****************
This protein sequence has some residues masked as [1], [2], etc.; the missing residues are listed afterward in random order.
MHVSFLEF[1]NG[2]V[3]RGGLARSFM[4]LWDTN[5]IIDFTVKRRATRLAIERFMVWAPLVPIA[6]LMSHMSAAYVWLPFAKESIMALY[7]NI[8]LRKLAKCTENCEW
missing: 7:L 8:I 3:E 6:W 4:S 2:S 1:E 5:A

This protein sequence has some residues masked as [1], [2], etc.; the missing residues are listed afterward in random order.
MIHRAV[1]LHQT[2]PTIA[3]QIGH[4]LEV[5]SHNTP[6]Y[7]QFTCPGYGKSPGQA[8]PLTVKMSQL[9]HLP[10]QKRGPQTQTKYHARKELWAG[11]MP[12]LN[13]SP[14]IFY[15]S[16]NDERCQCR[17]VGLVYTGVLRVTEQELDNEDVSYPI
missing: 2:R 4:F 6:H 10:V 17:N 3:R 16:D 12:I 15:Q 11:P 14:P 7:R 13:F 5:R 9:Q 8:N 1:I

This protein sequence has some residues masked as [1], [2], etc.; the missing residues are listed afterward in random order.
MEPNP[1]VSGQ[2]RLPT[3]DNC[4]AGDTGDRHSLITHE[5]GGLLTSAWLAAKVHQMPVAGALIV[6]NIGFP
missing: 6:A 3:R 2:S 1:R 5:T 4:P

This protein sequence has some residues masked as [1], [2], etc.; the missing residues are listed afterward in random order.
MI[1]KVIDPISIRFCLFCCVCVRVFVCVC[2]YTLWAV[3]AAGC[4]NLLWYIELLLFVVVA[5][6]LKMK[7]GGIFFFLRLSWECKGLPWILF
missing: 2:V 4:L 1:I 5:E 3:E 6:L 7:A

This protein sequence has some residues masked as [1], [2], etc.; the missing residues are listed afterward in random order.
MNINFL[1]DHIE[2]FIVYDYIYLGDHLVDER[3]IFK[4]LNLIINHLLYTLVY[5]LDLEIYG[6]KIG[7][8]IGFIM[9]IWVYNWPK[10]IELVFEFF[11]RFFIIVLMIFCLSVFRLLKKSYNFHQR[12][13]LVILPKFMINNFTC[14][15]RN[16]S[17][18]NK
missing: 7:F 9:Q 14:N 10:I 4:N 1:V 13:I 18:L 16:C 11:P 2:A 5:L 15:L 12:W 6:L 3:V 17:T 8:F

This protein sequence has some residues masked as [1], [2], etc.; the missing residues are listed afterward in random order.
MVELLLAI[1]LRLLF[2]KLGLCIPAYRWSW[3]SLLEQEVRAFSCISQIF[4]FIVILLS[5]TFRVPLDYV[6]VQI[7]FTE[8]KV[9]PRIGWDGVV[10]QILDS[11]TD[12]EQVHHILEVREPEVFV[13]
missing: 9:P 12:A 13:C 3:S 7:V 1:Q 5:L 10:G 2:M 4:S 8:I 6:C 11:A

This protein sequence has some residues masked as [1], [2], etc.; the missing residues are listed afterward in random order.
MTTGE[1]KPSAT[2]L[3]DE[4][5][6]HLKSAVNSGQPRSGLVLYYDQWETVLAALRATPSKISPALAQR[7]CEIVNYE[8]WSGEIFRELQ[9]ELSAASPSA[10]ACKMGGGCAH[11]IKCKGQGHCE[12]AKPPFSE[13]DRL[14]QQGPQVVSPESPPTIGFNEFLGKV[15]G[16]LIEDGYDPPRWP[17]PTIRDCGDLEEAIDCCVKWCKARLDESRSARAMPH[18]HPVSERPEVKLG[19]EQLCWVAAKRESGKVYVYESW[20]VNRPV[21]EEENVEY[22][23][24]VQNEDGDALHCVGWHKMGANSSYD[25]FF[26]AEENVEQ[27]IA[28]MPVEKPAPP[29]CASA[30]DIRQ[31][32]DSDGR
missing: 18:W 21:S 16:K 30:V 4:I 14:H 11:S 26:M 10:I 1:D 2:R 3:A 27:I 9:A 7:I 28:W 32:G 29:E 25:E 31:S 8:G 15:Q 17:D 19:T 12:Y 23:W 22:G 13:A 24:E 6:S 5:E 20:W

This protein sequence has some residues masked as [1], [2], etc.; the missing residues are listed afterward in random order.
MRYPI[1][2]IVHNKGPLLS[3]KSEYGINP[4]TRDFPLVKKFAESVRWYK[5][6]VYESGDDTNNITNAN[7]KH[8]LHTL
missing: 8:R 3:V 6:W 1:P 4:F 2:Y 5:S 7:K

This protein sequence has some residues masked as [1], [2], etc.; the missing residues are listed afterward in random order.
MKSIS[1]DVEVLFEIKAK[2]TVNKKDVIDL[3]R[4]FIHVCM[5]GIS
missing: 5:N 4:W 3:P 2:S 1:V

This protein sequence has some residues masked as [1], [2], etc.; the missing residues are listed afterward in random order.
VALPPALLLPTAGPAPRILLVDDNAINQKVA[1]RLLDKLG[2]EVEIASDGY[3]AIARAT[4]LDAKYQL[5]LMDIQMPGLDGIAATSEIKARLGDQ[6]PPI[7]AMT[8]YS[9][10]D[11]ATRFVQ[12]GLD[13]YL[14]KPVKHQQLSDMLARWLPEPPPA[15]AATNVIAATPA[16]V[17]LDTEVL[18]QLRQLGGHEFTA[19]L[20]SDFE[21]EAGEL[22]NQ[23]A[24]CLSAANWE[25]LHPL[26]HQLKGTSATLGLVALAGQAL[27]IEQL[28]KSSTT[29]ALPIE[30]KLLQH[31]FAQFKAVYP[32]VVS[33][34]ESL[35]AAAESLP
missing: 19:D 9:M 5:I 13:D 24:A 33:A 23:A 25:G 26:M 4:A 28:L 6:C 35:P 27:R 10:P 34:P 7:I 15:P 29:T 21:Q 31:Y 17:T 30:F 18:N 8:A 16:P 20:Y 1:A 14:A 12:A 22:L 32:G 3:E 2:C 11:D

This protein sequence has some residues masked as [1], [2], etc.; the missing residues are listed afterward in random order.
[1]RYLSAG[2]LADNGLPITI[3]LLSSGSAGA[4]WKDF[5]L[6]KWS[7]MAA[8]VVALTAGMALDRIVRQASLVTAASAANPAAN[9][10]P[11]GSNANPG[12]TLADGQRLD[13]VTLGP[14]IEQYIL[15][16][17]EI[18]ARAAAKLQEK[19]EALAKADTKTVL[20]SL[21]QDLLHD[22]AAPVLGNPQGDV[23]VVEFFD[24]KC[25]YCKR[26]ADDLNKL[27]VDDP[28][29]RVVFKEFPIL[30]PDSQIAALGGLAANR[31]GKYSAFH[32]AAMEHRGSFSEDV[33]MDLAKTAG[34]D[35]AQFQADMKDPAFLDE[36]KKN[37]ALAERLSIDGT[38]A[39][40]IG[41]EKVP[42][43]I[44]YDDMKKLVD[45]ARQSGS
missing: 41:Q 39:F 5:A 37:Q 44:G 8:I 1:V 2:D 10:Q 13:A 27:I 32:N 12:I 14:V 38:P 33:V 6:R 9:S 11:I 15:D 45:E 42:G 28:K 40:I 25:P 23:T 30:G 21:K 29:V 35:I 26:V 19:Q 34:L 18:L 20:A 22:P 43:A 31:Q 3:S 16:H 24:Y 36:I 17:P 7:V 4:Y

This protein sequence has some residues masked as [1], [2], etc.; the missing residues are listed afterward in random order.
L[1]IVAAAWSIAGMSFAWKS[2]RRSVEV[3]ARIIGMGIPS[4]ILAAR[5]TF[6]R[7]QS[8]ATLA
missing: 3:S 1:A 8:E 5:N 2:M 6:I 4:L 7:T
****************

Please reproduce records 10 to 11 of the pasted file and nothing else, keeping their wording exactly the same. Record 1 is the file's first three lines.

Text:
This protein sequence has some residues masked as [1], [2], etc.; the missing residues are listed afterward in random order.
VALPPALLLPTAGPAPRILLVDDNAINQKVA[1]RLLDKLG[2]EVEIASDGY[3]AIARAT[4]LDAKYQL[5]LMDIQMPGLDGIAATSEIKARLGDQ[6]PPI[7]AMT[8]YS[9][10]D[11]ATRFVQ[12]GLD[13]YL[14]KPVKHQQLSDMLARWLPEPPPA[15]AATNVIAATPA[16]V[17]LDTEVL[18]QLRQLGGHEFTA[19]L[20]SDFE[21]EAGEL[22]NQ[23]A[24]CLSAANWE[25]LHPL[26]HQLKGTSATLGLVALAGQAL[27]IEQL[28]KSSTT[29]ALPIE[30]KLLQH[31]FAQFKAVYP[32]VVS[33][34]ESL[35]AAAESLP
missing: 19:D 9:M 5:I 13:D 24:A 33:A 23:A 25:G 26:M 4:A 28:L 6:C 35:P 27:R 10:P 34:P 7:I 15:P 29:T 21:Q 31:Y 17:T 30:F 18:N 8:A 16:P 20:Y 1:A 14:A 12:A 22:L 32:G 3:E 2:C 11:D

This protein sequence has some residues masked as [1], [2], etc.; the missing residues are listed afterward in random order.
[1]RYLSAG[2]LADNGLPITI[3]LLSSGSAGA[4]WKDF[5]L[6]KWS[7]MAA[8]VVALTAGMALDRIVRQASLVTAASAANPAAN[9][10]P[11]GSNANPG[12]TLADGQRLD[13]VTLGP[14]IEQYIL[15][16][17]EI[18]ARAAAKLQEK[19]EALAKADTKTVL[20]SL[21]QDLLHD[22]AAPVLGNPQGDV[23]VVEFFD[24]KC[25]YCKR[26]ADDLNKL[27]VDDP[28][29]RVVFKEFPIL[30]PDSQIAALGGLAANR[31]GKYSAFH[32]AAMEHRGSFSEDV[33]MDLAKTAG[34]D[35]AQFQADMKDPAFLDE[36]KKN[37]ALAERLSIDGT[38]A[39][40]IG[41]EKVP[42][43]I[44]YDDMKKLVD[45]ARQSGS
missing: 41:Q 39:F 5:A 37:Q 44:G 8:I 1:V 2:D 10:Q 13:A 27:I 32:N 12:I 14:V 38:P 33:V 6:R 9:S 11:I 15:D 45:E 42:G 28:K 40:I 25:P 23:T 30:G 21:K 29:V 35:I 26:V 19:Q 34:L 18:L 20:A 22:P 43:A 31:Q 3:S 16:H 24:Y 36:I 17:P 7:V 4:Y